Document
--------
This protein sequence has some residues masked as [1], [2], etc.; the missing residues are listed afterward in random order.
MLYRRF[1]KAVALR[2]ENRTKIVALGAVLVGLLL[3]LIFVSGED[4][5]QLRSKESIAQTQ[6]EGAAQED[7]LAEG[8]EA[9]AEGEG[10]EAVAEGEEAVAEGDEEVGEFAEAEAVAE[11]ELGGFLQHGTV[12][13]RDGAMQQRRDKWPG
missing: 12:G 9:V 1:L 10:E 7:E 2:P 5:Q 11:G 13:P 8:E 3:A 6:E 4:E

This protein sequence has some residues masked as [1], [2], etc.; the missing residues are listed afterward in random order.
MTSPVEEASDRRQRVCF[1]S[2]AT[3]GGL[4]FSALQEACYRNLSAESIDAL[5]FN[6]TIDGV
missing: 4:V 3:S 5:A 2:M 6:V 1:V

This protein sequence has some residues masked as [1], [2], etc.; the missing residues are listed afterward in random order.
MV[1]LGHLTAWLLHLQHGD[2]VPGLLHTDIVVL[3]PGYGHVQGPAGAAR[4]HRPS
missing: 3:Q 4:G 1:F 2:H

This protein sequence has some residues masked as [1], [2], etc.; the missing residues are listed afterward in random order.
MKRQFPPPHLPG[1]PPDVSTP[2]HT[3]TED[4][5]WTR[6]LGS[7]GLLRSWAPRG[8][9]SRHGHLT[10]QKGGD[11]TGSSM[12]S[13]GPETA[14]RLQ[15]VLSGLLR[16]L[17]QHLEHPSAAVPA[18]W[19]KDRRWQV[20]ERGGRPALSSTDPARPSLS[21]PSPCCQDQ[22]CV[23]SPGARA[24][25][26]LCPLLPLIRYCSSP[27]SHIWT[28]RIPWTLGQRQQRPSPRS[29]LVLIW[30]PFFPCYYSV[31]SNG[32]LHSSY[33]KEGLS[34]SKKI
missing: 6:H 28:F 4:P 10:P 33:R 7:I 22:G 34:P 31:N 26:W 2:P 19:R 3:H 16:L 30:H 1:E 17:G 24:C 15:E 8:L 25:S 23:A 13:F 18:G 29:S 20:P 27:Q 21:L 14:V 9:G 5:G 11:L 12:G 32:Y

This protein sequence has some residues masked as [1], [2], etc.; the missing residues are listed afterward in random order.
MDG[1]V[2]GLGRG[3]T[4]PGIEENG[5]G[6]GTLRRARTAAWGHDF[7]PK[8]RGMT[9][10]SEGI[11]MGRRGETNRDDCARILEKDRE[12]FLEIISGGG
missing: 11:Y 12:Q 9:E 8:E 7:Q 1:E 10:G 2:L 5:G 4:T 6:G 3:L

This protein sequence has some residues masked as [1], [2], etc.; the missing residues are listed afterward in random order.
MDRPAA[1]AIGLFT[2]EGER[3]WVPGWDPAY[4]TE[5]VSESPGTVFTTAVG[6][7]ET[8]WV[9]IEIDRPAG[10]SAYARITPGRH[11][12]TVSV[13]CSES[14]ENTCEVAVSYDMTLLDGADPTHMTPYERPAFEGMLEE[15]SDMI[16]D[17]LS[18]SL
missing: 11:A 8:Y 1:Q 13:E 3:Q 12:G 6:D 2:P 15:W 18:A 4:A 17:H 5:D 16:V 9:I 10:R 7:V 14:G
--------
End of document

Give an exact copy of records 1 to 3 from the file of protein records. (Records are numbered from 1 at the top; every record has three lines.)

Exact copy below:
This protein sequence has some residues masked as [1], [2], etc.; the missing residues are listed afterward in random order.
MLYRRF[1]KAVALR[2]ENRTKIVALGAVLVGLLL[3]LIFVSGED[4][5]QLRSKESIAQTQ[6]EGAAQED[7]LAEG[8]EA[9]AEGEG[10]EAVAEGEEAVAEGDEEVGEFAEAEAVAE[11]ELGGFLQHGTV[12][13]RDGAMQQRRDKWPG
missing: 12:G 9:V 1:L 10:E 7:E 2:P 5:Q 11:G 13:P 8:E 3:A 6:E 4:E

This protein sequence has some residues masked as [1], [2], etc.; the missing residues are listed afterward in random order.
MTSPVEEASDRRQRVCF[1]S[2]AT[3]GGL[4]FSALQEACYRNLSAESIDAL[5]FN[6]TIDGV
missing: 4:V 3:S 5:A 2:M 6:V 1:V

This protein sequence has some residues masked as [1], [2], etc.; the missing residues are listed afterward in random order.
MV[1]LGHLTAWLLHLQHGD[2]VPGLLHTDIVVL[3]PGYGHVQGPAGAAR[4]HRPS
missing: 3:Q 4:G 1:F 2:H